We had lunch at a famous, and very crowded restaurant known as Benedict’s and continued our walk to Rabin Square, where there is a memorial to the late Prime Minister Yitzhak Rabin who was assassinated in 1995.

 We explored a bit of Dizengoff street, which is crowded with stores, cafes, and LOTS of people, then headed back to the apartment with a brief stop in the Carmel Market where we found that coming late in the day, rather than early in the morning, seems to afford one better prices !!

 FRIDAY, JUNE 6: Went to the Nahalat Binyamin Arts & Crafts Fair near the Carmel shuk. There were some lovely items, especially jewelry. We also stopped to hear a famous Israeli folksinger – Miri Aloni, – who performs there every Friday.

 Her most popular hit from the late 1960s, “Shir La’Shalom,” suddenly became a reminder of Prime Minister Yitzhak Rabin’s assassination and the deep social rift that continues to plague Israeli society. Even now, over 14 years later, the memory of that night brings tears to her bright blue eyes.

“I was invited to sing ‘Shir La’Shalom’ at the ‘Yes to peace, no to violence’ peace rally, which was itself very successful. None of the 150,000 people who came to support Rabin’s way of making peace knew what was going to happen afterward,” she explained. “It was not the first time I shared a stage with Rabin, but it was the first time I succeeded in getting him to join me, because he was shy, and singing was not his forte.” The applause of the crowd as they heard Rabin’s voice was deafening. In the euphoria, the normally stoic Rabin even gave Israeli Foreign Minister Shimon Peres a warm embrace.

Aloni remembers shaking hands with Lea Rabin after the performance and asking her to take good care of Yitzhak for the Israeli people. “‘I’m doing the best I can,’ she answered.” Shortly after the rally ended, Aloni and her family heard the shots. Her husband, a former commander in the first IDF parachute unit, knew they were real and ordered Aloni and their two sons to hide behind a car. “I get choked up when I talk about it, but I was so naïve to think that it was not real shots. I thought someone made a joke and shot from a toy gun,” she said. A copy of the song’s lyrics was later found in Rabin’s jacket pocket, soaked with blood.

 Anna and I then shoved our way thru the shuk, which is crazy on Fridays, to buy the few groceries we needed.

 Friday night we took a long stroll along the beach to the Port of Tel Aviv where we had dinner at another lovely outdoor café overlooking the water. A pleasure I will truly miss.

 SATURDAY JUNE 7: Anna, myself and 5 million other people went to the beach. Being Shabbat, the beach was packed. The surfers were out in force because of the high waves. A beautiful sight. We managed about two hours in the hot sun, among the crowds, before we went back to the apartment for a Shabbat rest.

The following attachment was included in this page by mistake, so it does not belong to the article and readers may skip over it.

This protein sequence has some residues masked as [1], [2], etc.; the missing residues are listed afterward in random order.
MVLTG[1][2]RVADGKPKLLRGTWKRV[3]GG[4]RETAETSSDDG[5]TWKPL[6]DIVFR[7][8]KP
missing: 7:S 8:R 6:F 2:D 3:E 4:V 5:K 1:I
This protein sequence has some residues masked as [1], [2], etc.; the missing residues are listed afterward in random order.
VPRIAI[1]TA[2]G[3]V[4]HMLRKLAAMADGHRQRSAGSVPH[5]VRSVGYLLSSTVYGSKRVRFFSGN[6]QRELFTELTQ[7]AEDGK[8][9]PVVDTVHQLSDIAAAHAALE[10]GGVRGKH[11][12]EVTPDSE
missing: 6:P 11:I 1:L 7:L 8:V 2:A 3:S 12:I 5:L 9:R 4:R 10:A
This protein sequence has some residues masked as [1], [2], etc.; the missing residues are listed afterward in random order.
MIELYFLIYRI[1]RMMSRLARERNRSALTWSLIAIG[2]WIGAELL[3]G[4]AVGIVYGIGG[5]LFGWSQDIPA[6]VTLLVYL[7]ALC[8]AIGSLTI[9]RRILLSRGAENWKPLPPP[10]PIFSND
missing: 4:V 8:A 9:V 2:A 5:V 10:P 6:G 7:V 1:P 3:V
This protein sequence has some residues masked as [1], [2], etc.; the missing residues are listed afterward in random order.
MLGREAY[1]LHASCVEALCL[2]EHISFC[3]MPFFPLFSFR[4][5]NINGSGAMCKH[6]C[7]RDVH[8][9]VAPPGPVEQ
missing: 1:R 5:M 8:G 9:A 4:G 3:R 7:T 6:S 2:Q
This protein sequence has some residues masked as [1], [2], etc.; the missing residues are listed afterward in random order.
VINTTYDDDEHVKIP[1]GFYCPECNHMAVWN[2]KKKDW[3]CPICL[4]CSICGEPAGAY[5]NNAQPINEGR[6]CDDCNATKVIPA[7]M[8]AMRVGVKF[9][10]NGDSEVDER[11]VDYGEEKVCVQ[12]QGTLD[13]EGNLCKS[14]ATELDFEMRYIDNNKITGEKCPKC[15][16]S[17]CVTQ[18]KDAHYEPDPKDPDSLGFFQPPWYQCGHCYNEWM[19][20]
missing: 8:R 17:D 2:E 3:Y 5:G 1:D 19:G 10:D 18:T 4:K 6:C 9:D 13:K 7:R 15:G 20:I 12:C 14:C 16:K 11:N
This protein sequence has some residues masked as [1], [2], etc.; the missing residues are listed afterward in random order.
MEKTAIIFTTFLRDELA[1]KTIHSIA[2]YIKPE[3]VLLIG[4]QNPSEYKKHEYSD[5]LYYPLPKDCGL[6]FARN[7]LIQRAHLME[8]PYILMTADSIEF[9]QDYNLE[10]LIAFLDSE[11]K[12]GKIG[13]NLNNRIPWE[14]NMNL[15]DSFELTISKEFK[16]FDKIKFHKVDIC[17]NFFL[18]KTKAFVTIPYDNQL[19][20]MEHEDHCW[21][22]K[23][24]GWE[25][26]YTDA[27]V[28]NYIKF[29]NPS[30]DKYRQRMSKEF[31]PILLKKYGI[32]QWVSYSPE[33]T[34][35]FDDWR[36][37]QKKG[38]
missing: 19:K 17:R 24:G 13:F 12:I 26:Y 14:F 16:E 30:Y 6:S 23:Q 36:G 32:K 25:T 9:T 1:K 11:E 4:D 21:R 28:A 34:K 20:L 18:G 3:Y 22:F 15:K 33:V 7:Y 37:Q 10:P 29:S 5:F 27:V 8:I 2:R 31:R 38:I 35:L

At night, friend Tzipi joined us as we returned to the beach to watch another lovely sunset. While there are still a lot of people there in the evening, it is much less crowded and noisy.

 Tzipi then walked with us to Bialik street to see the lovely home of the late “Father of Hebrew Poetry”, Chaim Nachman Bialik. The home, which is now a museum, was built in 1927 and is just lovely. Check out photos of The Bialik House, Tel Aviv, on the internet. At the end of Bialik street is the first City Hall, all white and lit up in the evening sky. Exquisite architecture.

 Bialik Street also includes the Rubin Museum !!!

 Anna and I finished the evening at a great pasta restaurant in an alley near the shuk where one finds lots of great little eateries.

Photo Addendum

 

Little kid heading to the Western Wall

Little kids heading to the Western Wall

Anna and I enjoyed our shabbat at the King David Hotel

Anna and I enjoyed our shabbat at the King David Hotel

The pool at the King David

The pool at the King David

The King David Hotel

Laura Myers and I

Laura Myers and I

The Old City

The Old City

Our view during our dinner in Haifa, overlooking the port.

Our view during our dinner in Haifa, overlooking the port.

Our visit in our partnership region with participants of the Future program

Our visit in our partnership region with participants of the Future program

Views from our partnership region

Views from our partnership region

Walking in the German Colony, the lights are from the Bahai Gardens

Walking in the German Colony, the lights are from the Bahai Gardens

Walking through the artist colony in Ein Hod

Walking through the artist colony in Ein Hod

Anna walking through the Flea Market in Jaffa

Anna walking through the Flea Market in Jaffa

Anna's favorite juice stand in Jaffa

Anna’s favorite juice stand in Jaffa

Anna and Laura at the famous Abu Hassan humus eatery